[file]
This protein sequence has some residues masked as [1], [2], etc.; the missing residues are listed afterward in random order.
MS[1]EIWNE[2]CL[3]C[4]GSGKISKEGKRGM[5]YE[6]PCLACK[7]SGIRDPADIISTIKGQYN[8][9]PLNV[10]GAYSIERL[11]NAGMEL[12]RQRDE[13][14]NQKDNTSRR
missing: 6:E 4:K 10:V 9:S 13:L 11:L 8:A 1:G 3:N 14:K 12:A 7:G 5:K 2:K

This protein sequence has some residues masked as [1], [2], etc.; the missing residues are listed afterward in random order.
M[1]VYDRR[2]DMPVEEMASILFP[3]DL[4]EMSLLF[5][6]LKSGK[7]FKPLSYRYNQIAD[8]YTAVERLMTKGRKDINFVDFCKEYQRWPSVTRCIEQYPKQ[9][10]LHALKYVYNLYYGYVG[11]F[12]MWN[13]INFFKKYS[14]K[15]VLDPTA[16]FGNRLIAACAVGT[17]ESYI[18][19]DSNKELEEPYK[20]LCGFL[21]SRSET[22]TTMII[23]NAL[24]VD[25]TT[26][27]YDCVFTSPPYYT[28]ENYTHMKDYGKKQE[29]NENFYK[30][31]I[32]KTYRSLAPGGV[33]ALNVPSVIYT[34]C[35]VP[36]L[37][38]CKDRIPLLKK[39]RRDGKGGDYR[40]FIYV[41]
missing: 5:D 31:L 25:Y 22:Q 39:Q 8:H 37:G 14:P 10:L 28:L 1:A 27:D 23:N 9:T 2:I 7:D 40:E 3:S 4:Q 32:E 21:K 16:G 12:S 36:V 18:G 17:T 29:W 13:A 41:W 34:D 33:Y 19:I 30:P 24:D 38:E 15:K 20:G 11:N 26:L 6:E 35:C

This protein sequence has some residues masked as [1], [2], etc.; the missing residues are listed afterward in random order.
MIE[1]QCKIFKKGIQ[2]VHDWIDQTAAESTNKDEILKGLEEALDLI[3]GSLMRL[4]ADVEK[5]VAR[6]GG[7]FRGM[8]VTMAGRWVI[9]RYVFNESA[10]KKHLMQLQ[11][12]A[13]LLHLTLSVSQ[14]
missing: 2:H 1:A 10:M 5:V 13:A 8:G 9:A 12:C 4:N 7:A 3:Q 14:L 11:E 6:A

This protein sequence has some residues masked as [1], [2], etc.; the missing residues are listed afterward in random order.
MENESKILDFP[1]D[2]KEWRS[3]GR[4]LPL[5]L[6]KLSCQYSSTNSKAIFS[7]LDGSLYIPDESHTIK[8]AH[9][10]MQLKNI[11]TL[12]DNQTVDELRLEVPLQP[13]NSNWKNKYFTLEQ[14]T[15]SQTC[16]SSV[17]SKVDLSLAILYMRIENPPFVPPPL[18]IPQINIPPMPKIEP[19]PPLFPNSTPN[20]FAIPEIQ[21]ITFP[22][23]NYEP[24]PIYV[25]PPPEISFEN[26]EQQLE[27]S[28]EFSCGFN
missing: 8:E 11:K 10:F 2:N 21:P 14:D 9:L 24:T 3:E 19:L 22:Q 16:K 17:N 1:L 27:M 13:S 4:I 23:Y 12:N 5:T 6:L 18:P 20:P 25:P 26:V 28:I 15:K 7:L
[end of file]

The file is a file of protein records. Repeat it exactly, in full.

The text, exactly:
This protein sequence has some residues masked as [1], [2], etc.; the missing residues are listed afterward in random order.
MS[1]EIWNE[2]CL[3]C[4]GSGKISKEGKRGM[5]YE[6]PCLACK[7]SGIRDPADIISTIKGQYN[8][9]PLNV[10]GAYSIERL[11]NAGMEL[12]RQRDE[13][14]NQKDNTSRR
missing: 6:E 4:K 10:V 9:S 13:L 11:L 8:A 1:G 3:N 14:K 12:A 7:G 5:K 2:K

This protein sequence has some residues masked as [1], [2], etc.; the missing residues are listed afterward in random order.
M[1]VYDRR[2]DMPVEEMASILFP[3]DL[4]EMSLLF[5][6]LKSGK[7]FKPLSYRYNQIAD[8]YTAVERLMTKGRKDINFVDFCKEYQRWPSVTRCIEQYPKQ[9][10]LHALKYVYNLYYGYVG[11]F[12]MWN[13]INFFKKYS[14]K[15]VLDPTA[16]FGNRLIAACAVGT[17]ESYI[18][19]DSNKELEEPYK[20]LCGFL[21]SRSET[22]TTMII[23]NAL[24]VD[25]TT[26][27]YDCVFTSPPYYT[28]ENYTHMKDYGKKQE[29]NENFYK[30][31]I[32]KTYRSLAPGGV[33]ALNVPSVIYT[34]C[35]VP[36]L[37][38]CKDRIPLLKK[39]RRDGKGGDYR[40]FIYV[41]
missing: 5:D 31:L 25:Y 22:Q 39:Q 8:H 37:G 14:P 10:L 28:L 1:A 27:D 23:N 9:T 2:I 7:D 40:E 3:S 4:Q 32:E 21:K 16:G 12:S 36:V 18:G 17:T 29:W 13:A 41:W 34:D 33:Y 19:I 30:P 24:D 38:E 15:K 20:G 11:N 26:L 6:E 35:C

This protein sequence has some residues masked as [1], [2], etc.; the missing residues are listed afterward in random order.
MIE[1]QCKIFKKGIQ[2]VHDWIDQTAAESTNKDEILKGLEEALDLI[3]GSLMRL[4]ADVEK[5]VAR[6]GG[7]FRGM[8]VTMAGRWVI[9]RYVFNESA[10]KKHLMQLQ[11][12]A[13]LLHLTLSVSQ[14]
missing: 2:H 1:A 10:M 5:V 13:A 8:G 9:A 12:C 4:N 7:A 3:Q 14:L 11:E 6:A

This protein sequence has some residues masked as [1], [2], etc.; the missing residues are listed afterward in random order.
MENESKILDFP[1]D[2]KEWRS[3]GR[4]LPL[5]L[6]KLSCQYSSTNSKAIFS[7]LDGSLYIPDESHTIK[8]AH[9][10]MQLKNI[11]TL[12]DNQTVDELRLEVPLQP[13]NSNWKNKYFTLEQ[14]T[15]SQTC[16]SSV[17]SKVDLSLAILYMRIENPPFVPPPL[18]IPQINIPPMPKIEP[19]PPLFPNSTPN[20]FAIPEIQ[21]ITFP[22][23]NYEP[24]PIYV[25]PPPEISFEN[26]EQQLE[27]S[28]EFSCGFN
missing: 8:E 11:K 10:F 2:N 21:P 14:D 9:L 24:T 3:E 19:L 22:Q 16:K 17:N 1:L 27:M 13:S 4:I 23:Y 12:N 5:T 6:L 18:P 20:P 25:P 26:V 28:I 15:K 7:L